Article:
Along those lines, two other articles took a hard look at the slate the Democrats may advance: “Amy Klobuchar, Minneapolis Police and Her Running Mate Quest,” by Norman Solomon, and “Is Stacey Abrams Progressive?” By Deborah Toler, which both cast a jaundiced eye on two centrist candidates the Biden team is considering as his running mate. Given the murder of George Floyd on Monday, Solomon reminds us that Klobuchar refused to prosecute Minneapolis police for the killing of a black man, Christopher Burns, under similar circumstances when she was that city’s chief prosecutor. Questions naturally arise from that about how genuine Klobuchar’s—and Biden’s—feints toward progressive policies might actually be should they win in November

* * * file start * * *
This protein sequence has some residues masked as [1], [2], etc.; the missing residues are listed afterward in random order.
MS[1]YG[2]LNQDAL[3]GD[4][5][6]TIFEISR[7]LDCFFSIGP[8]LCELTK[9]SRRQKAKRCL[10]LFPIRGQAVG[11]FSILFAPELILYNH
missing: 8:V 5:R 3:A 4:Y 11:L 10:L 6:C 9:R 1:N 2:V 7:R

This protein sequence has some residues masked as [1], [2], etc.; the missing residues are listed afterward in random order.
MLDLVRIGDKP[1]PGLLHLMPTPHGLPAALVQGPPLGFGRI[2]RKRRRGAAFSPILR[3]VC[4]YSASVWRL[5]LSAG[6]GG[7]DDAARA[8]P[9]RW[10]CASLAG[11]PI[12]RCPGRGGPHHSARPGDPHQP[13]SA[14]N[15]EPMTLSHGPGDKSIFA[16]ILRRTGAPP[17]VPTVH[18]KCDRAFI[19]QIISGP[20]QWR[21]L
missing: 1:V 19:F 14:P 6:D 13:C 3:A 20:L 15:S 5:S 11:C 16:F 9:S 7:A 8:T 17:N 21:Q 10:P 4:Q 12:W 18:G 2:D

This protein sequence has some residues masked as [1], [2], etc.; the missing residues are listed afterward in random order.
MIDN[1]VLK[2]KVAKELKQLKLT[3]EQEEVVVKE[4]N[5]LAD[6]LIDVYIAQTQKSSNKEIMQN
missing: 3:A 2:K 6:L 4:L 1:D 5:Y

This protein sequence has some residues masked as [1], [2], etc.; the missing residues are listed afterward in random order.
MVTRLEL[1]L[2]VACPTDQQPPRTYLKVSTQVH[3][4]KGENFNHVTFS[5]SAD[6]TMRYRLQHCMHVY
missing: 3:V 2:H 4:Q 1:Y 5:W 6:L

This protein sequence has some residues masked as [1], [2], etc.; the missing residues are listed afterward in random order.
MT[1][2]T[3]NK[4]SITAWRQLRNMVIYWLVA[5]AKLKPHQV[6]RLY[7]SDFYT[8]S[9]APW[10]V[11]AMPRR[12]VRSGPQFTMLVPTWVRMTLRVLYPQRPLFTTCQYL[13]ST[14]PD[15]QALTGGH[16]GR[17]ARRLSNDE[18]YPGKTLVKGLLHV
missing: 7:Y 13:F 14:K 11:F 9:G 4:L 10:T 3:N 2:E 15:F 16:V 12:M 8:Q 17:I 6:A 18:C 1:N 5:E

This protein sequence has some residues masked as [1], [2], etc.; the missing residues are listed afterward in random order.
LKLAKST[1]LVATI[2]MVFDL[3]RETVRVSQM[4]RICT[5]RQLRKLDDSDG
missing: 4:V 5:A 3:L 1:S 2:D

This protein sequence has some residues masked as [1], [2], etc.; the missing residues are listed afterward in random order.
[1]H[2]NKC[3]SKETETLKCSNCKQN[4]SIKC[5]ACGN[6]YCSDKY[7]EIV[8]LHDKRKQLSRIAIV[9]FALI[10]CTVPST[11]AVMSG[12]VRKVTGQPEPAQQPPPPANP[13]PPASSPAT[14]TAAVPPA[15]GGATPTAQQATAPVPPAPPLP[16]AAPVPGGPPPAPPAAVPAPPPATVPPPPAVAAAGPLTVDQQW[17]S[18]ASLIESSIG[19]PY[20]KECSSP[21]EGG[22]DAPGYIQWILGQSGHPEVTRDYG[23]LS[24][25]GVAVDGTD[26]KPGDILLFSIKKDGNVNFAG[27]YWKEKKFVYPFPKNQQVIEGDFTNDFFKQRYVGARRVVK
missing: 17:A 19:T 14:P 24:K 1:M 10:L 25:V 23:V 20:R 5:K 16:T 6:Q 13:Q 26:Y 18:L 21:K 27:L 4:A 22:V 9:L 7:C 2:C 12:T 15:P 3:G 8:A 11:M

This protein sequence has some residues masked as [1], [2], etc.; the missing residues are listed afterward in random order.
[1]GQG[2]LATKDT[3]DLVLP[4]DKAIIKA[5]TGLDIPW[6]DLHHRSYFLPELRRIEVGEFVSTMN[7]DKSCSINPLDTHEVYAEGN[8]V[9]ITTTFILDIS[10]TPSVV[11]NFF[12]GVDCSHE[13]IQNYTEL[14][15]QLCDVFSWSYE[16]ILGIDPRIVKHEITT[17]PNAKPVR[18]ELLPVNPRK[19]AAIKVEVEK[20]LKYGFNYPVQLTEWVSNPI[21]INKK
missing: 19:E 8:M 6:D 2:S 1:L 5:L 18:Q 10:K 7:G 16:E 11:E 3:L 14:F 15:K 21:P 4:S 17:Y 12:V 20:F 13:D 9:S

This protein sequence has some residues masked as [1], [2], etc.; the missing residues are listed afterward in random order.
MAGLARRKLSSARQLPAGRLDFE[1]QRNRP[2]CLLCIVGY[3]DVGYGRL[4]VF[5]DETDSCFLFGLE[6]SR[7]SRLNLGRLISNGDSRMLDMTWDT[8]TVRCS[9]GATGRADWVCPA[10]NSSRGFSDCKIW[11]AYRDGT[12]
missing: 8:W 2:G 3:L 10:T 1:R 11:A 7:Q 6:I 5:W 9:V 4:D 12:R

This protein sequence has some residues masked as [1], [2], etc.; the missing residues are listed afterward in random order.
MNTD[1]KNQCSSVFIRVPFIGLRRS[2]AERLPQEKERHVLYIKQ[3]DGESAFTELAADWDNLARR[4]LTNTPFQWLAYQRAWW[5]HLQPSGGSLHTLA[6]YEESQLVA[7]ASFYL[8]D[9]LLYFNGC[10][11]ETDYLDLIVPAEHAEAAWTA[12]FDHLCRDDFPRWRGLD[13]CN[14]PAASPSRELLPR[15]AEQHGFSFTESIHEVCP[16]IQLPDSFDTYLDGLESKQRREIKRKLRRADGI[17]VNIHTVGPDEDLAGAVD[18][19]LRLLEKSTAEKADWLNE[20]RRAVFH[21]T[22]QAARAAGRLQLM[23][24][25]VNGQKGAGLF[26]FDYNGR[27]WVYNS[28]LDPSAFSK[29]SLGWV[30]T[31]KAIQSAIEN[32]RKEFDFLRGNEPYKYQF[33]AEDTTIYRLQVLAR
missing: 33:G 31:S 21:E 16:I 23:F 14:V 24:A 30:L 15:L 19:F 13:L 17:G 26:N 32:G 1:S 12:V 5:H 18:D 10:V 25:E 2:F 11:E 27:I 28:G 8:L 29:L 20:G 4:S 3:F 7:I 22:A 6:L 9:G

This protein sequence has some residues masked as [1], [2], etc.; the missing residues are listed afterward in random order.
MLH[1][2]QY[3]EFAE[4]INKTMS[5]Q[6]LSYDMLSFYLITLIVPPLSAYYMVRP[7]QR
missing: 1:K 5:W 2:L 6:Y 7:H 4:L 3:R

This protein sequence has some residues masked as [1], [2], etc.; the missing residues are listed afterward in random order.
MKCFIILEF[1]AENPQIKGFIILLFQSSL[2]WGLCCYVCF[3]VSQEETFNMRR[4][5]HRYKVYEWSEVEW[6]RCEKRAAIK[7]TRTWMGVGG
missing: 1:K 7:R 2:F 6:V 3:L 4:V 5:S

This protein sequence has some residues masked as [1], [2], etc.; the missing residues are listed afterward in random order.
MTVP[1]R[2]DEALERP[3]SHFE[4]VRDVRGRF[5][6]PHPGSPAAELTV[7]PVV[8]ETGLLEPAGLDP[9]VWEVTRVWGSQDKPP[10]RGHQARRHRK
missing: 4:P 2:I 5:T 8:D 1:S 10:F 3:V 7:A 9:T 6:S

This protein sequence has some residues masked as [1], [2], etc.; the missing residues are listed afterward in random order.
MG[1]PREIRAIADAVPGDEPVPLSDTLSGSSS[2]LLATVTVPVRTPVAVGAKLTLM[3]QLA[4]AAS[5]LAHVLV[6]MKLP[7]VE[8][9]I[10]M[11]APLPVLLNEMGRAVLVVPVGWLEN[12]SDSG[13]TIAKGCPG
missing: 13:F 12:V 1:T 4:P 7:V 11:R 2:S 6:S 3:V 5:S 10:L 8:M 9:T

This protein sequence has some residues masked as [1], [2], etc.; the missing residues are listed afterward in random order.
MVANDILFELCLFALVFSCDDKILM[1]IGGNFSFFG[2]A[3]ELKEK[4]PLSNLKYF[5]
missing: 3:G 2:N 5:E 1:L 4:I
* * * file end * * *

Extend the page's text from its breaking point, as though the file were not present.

Similarly, Toler’s examination of Stacey Abrams shows that she, too, has far too much aversion to anything that would upset the most corporate-sensitive Democrats, especially given her deep involvement with the corporate-aligned Center for American Progress and its leader, Neera Tanden, who both rather successfully endeavored to kneecap the Bernie Sanders campaign, depriving voters of a candidate who was both likely to beat Trump, and handily, and would have fought for things like Medicare for All, free college, and the rights and welfare of working class Americans.
A Different World